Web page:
State transportation officials in Georgia dropped a public-private partnership plan for the estimated $1.8-billion lane additions to State Route 400 in Forsythe and Fulton Counties after the price from the selected P3 team came in unexpectedly high.

Both the Georgia Transportation Board and the proposing team, led by contractor The Walsh Group and its subsidiary Archer-Western, expressed their regrets about the project delay and work gone to waste.

The long-planned finance-design-build-operate contract was supposed to create new tolled express lanes on a 16-mile stretch of one of the state's busiest highways. Georgia will continue the project without employing a P3, said Meg Pirkle, Georgia Dept. of Transportation chief engineer. The submitted price, which she said "far exceeds" the state funding available, was not disclosed.

The change of plans comes at a time when the risks of infrastructure design-build P3s are being more widely discussed.

The change of plans comes at a time when the risks of infrastructure design-build P3s are being more widely discussed. Numerous prior design-build P3 team members have posted losses on their bottom lines, according to recent studies.

The proposing team, led by developer Meridiam and Walsh Investors, included Archer-Western Construction and C.W. Matthews Contracting Co. in a joint venture. Arcadis was the lead engineer and Meridiam and Walsh Investors were to be lead maintenance firms. Two competitors eliminated earlier in the selection process included one team partly comprised of ACS, Dragados, Halmar and Parsons, and the second that included John Laing, Acciona and Wood Environment.

A spokesman for Chicago-based The Walsh Group said, “Our team invested a significant amount of time and money into this procurement, and we’re extremely disappointed in the outcome."

Members of the Georgia Transportation Board, which oversees the DOT, also expressed deep disappointment. At a meeting Aug. 19 in Atlanta at which the board formally rejected the P3 price proposal and called off the procurement, somber tones were used to describe the let-down.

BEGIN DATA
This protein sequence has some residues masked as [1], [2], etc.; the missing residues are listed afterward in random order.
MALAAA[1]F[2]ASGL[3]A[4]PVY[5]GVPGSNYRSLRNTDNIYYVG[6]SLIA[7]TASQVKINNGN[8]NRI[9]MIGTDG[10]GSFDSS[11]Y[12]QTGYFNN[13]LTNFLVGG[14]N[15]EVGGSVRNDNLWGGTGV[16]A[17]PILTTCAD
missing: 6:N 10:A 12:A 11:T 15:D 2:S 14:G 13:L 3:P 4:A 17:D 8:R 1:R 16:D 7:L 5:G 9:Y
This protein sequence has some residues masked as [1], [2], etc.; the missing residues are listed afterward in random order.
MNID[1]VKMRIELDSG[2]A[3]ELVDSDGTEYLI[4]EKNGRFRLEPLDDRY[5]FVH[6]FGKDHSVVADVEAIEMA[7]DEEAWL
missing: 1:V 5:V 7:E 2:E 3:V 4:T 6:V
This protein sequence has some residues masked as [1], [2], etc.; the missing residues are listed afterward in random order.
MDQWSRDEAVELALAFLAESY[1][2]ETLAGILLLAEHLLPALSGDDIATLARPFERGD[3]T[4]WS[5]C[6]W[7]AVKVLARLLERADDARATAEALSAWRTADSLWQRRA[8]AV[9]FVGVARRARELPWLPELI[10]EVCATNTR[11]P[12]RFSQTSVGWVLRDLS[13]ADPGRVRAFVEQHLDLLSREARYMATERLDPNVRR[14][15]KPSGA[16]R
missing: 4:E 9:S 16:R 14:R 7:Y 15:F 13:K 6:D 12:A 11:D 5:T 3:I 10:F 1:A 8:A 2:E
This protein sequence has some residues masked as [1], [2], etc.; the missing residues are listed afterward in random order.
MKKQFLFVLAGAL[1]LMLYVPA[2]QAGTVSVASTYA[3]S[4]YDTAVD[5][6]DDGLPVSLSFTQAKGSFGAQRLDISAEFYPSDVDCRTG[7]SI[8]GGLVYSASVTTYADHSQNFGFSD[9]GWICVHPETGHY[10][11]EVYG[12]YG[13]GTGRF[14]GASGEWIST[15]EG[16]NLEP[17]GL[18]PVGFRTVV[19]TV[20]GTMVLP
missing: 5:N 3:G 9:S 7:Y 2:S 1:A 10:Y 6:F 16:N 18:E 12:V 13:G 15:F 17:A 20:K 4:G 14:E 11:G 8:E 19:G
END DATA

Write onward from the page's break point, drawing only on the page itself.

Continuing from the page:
'Upsetting Point in the Cycle'

Kevin Abel, a board vice chairman, said that he had observed "a tremendous amount of blood, sweat and tears put into this project's planning, design and procurement."

"This is obviously a very upsetting point in the cycle ….," he said, adding that the project remained alive and important to Georgia.

Pirkle cited recent material-price inflation that has sent lumber and steel prices sky-rocketing during the pandemic. "The proposal was received in May during the height of this unusual COVID economy," she said.

But even with the price volatility  and supply chain disruptions, "the price received was substantially higher than anticipated in our project budget."

There was one telling moment during the board P3 committee meeting on Aug. 19. One member asked if the state cost estimates were made very many months before the P3 price proposal was submitted.

The state's estimate was made "some months before and we consider that our estimate was a little low," said Pirkle.

TThe board member then asked, "Do we allow cost or pricing flexibility during the ongoing life of this project to account for events like we just experienced and are still in the midst of?"

Pirkle replied, "Not typically."